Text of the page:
Off the Record

India Shining


The President of the International Monetary Fund could hardly contain his excitement. Here at last was the vindication of what he had been saying all these years. How foolish all the critics would look. He was particularly annoyed with Amartya Sen. When someone who you considered more or less on the same side started criticizing you, then things were really getting out of hand. He had risked his career on the Structural Adjustment Programme.

It had looked like a bad bet what with all those stupid South American countries going down the drain. But at last, India had bucked the trend. It was doing very well. At least that was what the government was saying. He felt a twinge of apprehension. You could never trust these brown skins….

Well, he had come to see for himself.

A very high-up official from the government of India was accompanying him.

It was none other than Brusque Misshaha himself. As the chauffeur driven car drove off, the President relaxed. Everything was sure to be all right. Through the window, he suddenly saw a group of people squabbling around what looked like a garbage bin. They looked emaciated and had on hardly any clothes. Just like all those pictures the aid agencies used to collect money from the gullible in the west! “What is that?”, he asked in alarm. Brusque hardly glanced at the scene. “Oh,” he said off-handedly, “that is India dining.”

The car stopped at the seven-star hotel where the President was supposed to meet some of the movers and shakers of India. As they were striding into the conference hall, someone tugged at Brusque’s sleeve. It was one of the corporate bigwigs. He wanted Brusque to make a special law to exempt his company from tax. The President was getting jumpy. “What did he want?”, he asked. “Oh, the usual,” replied Brusque, “don’t bother about it, its just India whining.”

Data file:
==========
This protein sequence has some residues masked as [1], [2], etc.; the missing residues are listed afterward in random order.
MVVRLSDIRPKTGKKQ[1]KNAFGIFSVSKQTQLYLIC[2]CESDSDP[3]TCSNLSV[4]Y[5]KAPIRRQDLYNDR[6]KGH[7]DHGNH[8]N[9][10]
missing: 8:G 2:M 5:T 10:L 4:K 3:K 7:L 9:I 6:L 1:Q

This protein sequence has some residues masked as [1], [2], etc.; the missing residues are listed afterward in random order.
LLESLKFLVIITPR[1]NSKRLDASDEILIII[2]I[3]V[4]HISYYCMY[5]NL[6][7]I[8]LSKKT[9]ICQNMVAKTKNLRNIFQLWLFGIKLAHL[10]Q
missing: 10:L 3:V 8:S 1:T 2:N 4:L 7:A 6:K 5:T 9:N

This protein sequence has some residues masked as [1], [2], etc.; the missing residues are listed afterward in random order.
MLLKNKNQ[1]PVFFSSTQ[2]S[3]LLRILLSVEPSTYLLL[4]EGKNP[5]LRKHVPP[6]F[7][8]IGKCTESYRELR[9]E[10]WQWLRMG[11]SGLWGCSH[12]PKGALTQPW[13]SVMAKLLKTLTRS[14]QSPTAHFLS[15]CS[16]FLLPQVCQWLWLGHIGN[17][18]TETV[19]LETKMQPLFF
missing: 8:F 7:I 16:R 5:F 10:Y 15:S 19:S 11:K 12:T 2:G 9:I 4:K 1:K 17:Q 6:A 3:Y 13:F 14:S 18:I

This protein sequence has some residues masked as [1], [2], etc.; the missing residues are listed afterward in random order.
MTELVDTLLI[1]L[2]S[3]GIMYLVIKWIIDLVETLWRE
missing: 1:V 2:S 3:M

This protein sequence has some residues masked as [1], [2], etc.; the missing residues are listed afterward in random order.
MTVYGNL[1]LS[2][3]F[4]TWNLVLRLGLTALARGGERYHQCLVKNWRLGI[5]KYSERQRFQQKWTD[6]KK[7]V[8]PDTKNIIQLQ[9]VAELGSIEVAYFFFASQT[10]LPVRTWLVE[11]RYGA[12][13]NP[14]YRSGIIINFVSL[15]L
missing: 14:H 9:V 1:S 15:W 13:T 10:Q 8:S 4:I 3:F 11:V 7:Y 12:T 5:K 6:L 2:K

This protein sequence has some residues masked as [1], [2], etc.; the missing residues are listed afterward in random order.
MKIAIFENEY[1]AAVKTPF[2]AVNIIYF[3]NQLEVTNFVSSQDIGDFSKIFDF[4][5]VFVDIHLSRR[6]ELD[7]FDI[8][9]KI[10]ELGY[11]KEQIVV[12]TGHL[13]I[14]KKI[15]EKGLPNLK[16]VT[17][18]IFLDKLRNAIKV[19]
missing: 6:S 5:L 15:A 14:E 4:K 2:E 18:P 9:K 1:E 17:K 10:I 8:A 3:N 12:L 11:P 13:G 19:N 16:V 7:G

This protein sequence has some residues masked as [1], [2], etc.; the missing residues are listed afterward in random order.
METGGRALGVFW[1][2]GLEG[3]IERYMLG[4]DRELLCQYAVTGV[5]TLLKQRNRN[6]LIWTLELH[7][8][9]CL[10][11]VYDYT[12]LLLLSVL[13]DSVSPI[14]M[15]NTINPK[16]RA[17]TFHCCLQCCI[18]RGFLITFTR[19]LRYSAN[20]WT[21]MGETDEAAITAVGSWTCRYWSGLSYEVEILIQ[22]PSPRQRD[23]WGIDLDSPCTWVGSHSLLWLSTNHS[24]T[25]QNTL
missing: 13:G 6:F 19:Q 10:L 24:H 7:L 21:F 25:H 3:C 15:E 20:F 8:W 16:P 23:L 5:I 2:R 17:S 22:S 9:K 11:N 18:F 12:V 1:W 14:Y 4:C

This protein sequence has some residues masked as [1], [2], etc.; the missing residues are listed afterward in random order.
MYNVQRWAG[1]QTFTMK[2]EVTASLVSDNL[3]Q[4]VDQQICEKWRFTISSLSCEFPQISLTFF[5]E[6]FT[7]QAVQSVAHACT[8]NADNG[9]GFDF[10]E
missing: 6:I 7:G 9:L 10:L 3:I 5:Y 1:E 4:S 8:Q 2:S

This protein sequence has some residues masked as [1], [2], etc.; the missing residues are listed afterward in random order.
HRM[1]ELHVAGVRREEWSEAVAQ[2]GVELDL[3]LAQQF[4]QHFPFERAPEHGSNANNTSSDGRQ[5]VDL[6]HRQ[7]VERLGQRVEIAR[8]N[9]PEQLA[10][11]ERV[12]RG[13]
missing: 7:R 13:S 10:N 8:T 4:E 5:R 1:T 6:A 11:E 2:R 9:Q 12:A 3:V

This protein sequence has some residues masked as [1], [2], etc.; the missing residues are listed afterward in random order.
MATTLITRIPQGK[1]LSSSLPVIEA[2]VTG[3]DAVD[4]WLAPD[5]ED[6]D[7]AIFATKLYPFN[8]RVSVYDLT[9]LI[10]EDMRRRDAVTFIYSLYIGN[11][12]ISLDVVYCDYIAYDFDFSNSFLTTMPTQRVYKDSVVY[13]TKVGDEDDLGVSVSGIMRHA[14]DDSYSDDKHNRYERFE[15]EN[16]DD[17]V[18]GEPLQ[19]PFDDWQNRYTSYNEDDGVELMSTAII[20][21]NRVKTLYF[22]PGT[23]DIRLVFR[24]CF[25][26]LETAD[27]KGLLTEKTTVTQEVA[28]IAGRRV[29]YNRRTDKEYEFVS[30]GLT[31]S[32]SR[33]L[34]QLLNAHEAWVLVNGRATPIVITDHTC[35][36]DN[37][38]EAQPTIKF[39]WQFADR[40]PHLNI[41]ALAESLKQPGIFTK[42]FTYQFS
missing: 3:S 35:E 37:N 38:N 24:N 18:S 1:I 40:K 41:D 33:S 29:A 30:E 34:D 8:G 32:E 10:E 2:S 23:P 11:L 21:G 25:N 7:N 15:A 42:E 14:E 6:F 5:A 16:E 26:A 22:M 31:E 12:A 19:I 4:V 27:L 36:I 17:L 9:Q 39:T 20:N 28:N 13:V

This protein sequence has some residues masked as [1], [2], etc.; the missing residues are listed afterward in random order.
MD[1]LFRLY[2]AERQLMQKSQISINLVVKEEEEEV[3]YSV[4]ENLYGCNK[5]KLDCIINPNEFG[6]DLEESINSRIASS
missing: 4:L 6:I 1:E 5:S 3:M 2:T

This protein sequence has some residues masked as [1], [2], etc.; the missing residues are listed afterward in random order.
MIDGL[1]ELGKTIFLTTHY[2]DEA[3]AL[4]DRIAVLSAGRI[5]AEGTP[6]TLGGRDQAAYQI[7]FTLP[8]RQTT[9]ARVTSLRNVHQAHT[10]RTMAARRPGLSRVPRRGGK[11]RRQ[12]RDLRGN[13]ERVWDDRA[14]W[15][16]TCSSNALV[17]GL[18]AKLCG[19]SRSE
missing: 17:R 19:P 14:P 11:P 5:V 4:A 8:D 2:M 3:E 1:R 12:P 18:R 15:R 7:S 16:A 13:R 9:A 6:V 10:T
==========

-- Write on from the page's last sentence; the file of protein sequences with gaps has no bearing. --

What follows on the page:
The meeting went off well. The President was happy. The mixture of government officials and corporate honchos had shown him various presentations about how well the country was doing. You had to hand it to these Indians. They were really good at computer presentations. They were prepared to do all the tedious programming required to get all those lively pictures. You could hardly get anyone in the USA nowadays to do this kind of work, he mused. “Lets take a walk,” he said to Brusque. He was in good spirits.

They had hardly gone a few steps when he saw a man who was nearly naked getting into what looked suspiciously like a sewage manhole. “What is he doing?” he asked in alarm. Brusque was irritated. This man always seemed to look on the dark side. Just like all the critics of the government. “That’s just India mining,” he said shortly.

Suddenly they were accosted by a group of demonstrators holding placards. They were shouting slogans asking what had happened to the safety net that the government had promised for the unemployed. Before he could be asked, Brusque turned to the President “India pining,” he snapped.

The President was feeling disoriented. Nothing much had shone so far. Suddenly he had a brain wave. “Let’s go and see the Dabhol power plant” he said, “that is sure to be shining.” Brusque was not amused.